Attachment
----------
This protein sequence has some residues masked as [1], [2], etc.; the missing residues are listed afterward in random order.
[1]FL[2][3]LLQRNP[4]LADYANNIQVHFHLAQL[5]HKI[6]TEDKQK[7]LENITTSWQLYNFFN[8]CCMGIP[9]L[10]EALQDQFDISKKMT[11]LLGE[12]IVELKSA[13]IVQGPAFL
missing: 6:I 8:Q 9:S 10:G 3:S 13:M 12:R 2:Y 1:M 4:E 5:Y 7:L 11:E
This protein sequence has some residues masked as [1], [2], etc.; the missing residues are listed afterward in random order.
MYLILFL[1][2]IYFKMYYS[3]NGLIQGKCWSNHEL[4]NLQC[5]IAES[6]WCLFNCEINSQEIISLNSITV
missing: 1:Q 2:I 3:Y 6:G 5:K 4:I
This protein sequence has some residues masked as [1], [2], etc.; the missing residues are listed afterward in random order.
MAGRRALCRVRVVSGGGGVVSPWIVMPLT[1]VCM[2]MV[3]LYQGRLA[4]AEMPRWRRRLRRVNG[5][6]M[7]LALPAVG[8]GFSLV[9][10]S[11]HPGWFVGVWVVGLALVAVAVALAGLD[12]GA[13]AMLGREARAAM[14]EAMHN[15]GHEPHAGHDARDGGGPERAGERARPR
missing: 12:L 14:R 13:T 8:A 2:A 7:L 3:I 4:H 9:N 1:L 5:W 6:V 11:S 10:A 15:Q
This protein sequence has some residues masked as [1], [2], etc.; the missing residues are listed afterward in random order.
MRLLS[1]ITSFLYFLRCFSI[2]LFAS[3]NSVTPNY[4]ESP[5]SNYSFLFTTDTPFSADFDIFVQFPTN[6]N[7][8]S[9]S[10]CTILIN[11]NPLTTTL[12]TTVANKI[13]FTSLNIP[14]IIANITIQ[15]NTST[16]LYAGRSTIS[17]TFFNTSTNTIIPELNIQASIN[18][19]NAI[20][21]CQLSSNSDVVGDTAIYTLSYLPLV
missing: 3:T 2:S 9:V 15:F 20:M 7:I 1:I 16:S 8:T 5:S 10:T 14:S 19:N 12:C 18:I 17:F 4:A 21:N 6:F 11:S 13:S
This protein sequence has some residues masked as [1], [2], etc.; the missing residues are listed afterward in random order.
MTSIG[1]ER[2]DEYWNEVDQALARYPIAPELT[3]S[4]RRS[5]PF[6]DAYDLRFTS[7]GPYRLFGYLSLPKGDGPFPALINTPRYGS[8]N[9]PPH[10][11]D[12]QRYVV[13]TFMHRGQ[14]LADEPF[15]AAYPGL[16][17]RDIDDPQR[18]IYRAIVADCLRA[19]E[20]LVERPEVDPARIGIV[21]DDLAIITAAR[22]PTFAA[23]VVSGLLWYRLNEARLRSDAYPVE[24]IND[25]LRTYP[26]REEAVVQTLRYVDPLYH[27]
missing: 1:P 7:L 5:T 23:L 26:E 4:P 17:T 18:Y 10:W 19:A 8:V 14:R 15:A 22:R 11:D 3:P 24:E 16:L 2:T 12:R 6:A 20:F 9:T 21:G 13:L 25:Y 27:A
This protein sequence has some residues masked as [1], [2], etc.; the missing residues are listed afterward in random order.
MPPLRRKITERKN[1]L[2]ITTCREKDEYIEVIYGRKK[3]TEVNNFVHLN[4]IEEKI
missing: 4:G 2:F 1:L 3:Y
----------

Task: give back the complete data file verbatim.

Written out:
This protein sequence has some residues masked as [1], [2], etc.; the missing residues are listed afterward in random order.
[1]FL[2][3]LLQRNP[4]LADYANNIQVHFHLAQL[5]HKI[6]TEDKQK[7]LENITTSWQLYNFFN[8]CCMGIP[9]L[10]EALQDQFDISKKMT[11]LLGE[12]IVELKSA[13]IVQGPAFL
missing: 6:I 8:Q 9:S 10:G 3:S 13:M 12:R 2:Y 1:M 4:E 5:Y 7:L 11:E
This protein sequence has some residues masked as [1], [2], etc.; the missing residues are listed afterward in random order.
MYLILFL[1][2]IYFKMYYS[3]NGLIQGKCWSNHEL[4]NLQC[5]IAES[6]WCLFNCEINSQEIISLNSITV
missing: 1:Q 2:I 3:Y 6:G 5:K 4:I
This protein sequence has some residues masked as [1], [2], etc.; the missing residues are listed afterward in random order.
MAGRRALCRVRVVSGGGGVVSPWIVMPLT[1]VCM[2]MV[3]LYQGRLA[4]AEMPRWRRRLRRVNG[5][6]M[7]LALPAVG[8]GFSLV[9][10]S[11]HPGWFVGVWVVGLALVAVAVALAGLD[12]GA[13]AMLGREARAAM[14]EAMHN[15]GHEPHAGHDARDGGGPERAGERARPR
missing: 12:L 14:R 13:T 8:A 2:A 7:L 3:I 4:H 9:N 1:L 5:W 6:V 11:S 10:A 15:Q
This protein sequence has some residues masked as [1], [2], etc.; the missing residues are listed afterward in random order.
MRLLS[1]ITSFLYFLRCFSI[2]LFAS[3]NSVTPNY[4]ESP[5]SNYSFLFTTDTPFSADFDIFVQFPTN[6]N[7][8]S[9]S[10]CTILIN[11]NPLTTTL[12]TTVANKI[13]FTSLNIP[14]IIANITIQ[15]NTST[16]LYAGRSTIS[17]TFFNTSTNTIIPELNIQASIN[18][19]NAI[20][21]CQLSSNSDVVGDTAIYTLSYLPLV
missing: 3:T 2:S 9:V 15:F 20:M 7:I 1:I 16:S 8:T 5:S 10:T 14:S 19:N 12:C 18:I 17:F 4:A 21:N 6:F 11:S 13:S
This protein sequence has some residues masked as [1], [2], etc.; the missing residues are listed afterward in random order.
MTSIG[1]ER[2]DEYWNEVDQALARYPIAPELT[3]S[4]RRS[5]PF[6]DAYDLRFTS[7]GPYRLFGYLSLPKGDGPFPALINTPRYGS[8]N[9]PPH[10][11]D[12]QRYVV[13]TFMHRGQ[14]LADEPF[15]AAYPGL[16][17]RDIDDPQR[18]IYRAIVADCLRA[19]E[20]LVERPEVDPARIGIV[21]DDLAIITAAR[22]PTFAA[23]VVSGLLWYRLNEARLRSDAYPVE[24]IND[25]LRTYP[26]REEAVVQTLRYVDPLYH[27]
missing: 1:P 7:L 5:T 23:L 26:E 4:P 17:T 18:Y 10:W 19:A 8:V 14:R 15:A 22:R 11:D 3:P 24:E 16:L 2:T 12:R 6:A 20:F 9:T 21:G 13:L 25:Y 27:A
This protein sequence has some residues masked as [1], [2], etc.; the missing residues are listed afterward in random order.
MPPLRRKITERKN[1]L[2]ITTCREKDEYIEVIYGRKK[3]TEVNNFVHLN[4]IEEKI
missing: 4:G 2:F 1:L 3:Y